By sending militias into Syria to prop up the regime of President Bashar al-Assad in service of its own expansionist agenda, Iran has been complicit in the regime's slaughter of Syrian civilians.
Since the start of the conflict, Iran has been operating in Syria through the Islamic Revolutionary Guard Corps' Quds Force (IRGC-QF), led by Qassem Soleimani until he was killed in a US strike in Baghdad on January 3.
That killing marked a pivotal moment in Tehran's decades-long campaign to sow militancy and discord across the region.
The IRGC-QF is now under the command of Esmail Qaani, who many say lacks the charisma and regional knowledge of his predecessor but has signalled his determination to continue on Soleimani's path.
Militias formed and directed by the IRGC-QF -- including the Fatemiyoun Division, comprised of Afghan fighters -- have intervened both covertly and openly to keep the Syrian regime in power and suppress its opponents.
In addition to extending and complicating the conflict, this has enabled the Syrian regime to continue the well-documented abuse of its people, which has included chemical attacks on civilians and torture in its prisons.
To hold the Syrian regime accountable for these crimes and others, and to stymie foreign meddling, particularly from Iran and Russia, the US government passed the Caesar Syria Civilian Protection Act of 2019, which came into effect in June.
The legislation was named after a former Syrian military photographer, known by the pseudonym "Caesar", who fled Syria in 2013 with 55,000 images of brutality in Syrian prisons and testified before the US Congress.
These included photographs taken from inside al-Assad's prisons that show the mutilated bodies of prisoners with numbers marked on their foreheads.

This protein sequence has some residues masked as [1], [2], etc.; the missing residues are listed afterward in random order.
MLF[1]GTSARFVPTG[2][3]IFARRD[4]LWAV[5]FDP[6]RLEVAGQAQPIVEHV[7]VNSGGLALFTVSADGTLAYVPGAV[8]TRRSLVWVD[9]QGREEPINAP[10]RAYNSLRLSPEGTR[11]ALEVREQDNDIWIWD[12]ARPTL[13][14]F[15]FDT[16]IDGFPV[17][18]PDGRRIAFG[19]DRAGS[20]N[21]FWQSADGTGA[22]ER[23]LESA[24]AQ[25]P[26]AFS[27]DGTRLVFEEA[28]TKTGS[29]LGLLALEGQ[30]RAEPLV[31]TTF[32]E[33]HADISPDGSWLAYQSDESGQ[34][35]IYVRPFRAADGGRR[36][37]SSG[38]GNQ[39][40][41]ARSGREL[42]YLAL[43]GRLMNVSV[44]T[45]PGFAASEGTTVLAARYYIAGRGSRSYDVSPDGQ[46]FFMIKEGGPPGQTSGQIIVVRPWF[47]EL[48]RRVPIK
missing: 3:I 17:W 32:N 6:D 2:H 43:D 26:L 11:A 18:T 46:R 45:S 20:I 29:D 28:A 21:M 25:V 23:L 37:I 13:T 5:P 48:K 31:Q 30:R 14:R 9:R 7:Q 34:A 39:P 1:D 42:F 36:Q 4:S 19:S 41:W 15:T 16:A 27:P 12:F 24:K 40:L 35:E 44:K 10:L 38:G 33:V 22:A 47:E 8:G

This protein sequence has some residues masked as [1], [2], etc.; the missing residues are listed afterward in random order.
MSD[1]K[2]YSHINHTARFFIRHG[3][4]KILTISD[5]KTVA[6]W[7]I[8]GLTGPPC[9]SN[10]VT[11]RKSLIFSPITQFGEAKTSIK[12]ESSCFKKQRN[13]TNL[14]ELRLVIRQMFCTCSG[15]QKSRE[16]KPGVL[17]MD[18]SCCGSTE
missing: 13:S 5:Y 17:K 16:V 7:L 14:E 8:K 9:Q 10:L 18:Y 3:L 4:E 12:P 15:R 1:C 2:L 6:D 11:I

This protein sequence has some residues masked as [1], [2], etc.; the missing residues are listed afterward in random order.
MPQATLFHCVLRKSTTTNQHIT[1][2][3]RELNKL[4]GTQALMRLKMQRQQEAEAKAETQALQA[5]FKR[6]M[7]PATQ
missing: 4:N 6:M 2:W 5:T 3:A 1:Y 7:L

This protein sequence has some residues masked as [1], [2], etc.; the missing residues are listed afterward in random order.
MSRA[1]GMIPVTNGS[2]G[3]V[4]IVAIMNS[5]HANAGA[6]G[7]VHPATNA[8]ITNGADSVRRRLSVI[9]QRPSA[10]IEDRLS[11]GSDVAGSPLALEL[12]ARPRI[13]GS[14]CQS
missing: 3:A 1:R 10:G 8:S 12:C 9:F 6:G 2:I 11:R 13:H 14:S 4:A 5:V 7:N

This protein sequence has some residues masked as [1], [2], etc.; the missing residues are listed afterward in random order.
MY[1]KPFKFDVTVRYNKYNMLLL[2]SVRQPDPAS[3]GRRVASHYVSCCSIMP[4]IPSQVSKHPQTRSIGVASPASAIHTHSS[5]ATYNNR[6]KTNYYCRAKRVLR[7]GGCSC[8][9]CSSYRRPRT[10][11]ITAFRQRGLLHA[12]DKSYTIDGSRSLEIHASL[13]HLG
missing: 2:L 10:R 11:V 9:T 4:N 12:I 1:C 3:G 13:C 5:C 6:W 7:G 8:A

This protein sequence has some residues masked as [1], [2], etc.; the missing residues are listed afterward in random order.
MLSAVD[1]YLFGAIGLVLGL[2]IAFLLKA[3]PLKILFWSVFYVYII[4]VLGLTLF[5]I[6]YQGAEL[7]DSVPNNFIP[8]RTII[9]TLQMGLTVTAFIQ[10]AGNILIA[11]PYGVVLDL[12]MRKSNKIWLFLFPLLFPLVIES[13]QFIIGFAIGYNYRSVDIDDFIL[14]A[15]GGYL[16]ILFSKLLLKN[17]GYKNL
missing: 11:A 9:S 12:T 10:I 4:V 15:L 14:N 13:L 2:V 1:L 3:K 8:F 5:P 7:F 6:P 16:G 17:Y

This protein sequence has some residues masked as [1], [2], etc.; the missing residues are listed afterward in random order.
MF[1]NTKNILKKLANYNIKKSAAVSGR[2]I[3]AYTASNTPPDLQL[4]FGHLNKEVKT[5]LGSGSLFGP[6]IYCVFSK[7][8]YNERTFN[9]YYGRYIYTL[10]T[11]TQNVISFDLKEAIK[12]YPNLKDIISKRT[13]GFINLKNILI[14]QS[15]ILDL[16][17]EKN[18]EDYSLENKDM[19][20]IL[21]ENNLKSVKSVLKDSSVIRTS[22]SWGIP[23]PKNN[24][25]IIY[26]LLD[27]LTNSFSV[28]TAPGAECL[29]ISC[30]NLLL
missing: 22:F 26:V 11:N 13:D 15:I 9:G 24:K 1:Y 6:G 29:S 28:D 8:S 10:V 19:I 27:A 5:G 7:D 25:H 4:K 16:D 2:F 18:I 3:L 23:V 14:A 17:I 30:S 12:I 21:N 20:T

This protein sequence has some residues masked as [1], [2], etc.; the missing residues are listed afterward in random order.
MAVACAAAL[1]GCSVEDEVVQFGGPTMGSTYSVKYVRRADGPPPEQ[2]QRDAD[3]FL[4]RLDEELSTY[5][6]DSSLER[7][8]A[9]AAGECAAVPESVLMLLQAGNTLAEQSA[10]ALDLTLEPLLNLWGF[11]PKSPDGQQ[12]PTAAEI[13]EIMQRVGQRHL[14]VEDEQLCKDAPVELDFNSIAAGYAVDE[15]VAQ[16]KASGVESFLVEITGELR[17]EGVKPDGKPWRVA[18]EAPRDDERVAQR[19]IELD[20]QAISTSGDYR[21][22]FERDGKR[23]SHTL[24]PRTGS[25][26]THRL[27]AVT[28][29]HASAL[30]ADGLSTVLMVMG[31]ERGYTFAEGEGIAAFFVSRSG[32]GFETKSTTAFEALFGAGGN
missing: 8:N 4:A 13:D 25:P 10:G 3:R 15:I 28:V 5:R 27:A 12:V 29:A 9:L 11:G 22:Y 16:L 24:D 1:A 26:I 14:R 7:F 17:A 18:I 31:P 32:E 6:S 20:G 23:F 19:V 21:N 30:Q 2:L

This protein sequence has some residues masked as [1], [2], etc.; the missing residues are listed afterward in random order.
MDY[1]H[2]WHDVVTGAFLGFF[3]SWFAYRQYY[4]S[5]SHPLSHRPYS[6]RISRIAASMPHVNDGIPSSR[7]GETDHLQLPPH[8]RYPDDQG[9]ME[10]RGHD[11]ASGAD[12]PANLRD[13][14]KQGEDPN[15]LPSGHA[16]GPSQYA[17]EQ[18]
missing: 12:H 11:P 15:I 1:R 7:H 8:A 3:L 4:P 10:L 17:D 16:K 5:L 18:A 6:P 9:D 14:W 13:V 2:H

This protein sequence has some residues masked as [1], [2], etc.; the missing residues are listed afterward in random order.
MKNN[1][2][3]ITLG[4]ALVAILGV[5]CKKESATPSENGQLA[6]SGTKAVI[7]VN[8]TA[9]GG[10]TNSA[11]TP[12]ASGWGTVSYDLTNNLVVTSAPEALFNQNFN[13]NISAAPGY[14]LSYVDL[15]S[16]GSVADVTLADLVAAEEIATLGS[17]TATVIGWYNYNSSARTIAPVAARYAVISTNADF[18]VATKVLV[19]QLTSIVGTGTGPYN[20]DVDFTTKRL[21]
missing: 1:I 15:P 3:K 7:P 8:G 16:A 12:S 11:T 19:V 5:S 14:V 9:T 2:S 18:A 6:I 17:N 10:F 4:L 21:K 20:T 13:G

Testifying again in March of this year, Caesar pressed the United States and the international community to hold al-Assad's regime accountable for its actions.
Sanctions target al-Assad allies
Since the Caesar Act came into effect, the US Treasury Department has issued a raft of sanctions against figures close to the regime, including al-Assad's wife and teenage son.
Sanctions have targeted Syria's oil sector, lawmakers and intelligence officers, with a tranche of November sanctions imposed in memory of the more than 70 civilians killed in an October 2015 bombing of a marketplace in Douma.
Sanctions also have targeted the regime's foreign facilitators.
In addition to holding al-Assad to account, the legislation is designed to block interference from Iran and Russia and prevent them from profiting from the oppression of the Syrian people through lucrative reconstruction contracts.
It has specifically targeted the IRGC-backed Fatemiyoun Division, other IRGC-affiliated factions, as well as militias financed by Russia that support Syrian regime forces, particularly in the southern part of the country.
The designation of the Fatemiyoun Division under the Caesar Act "deals a severe blow to the IRGC and its militias", said Iranian affairs specialist Sheyar Turko.
The US Treasury had already designated the militia, in January 2019, for its ties to the IRGC and for carrying out terrorist attacks, he said.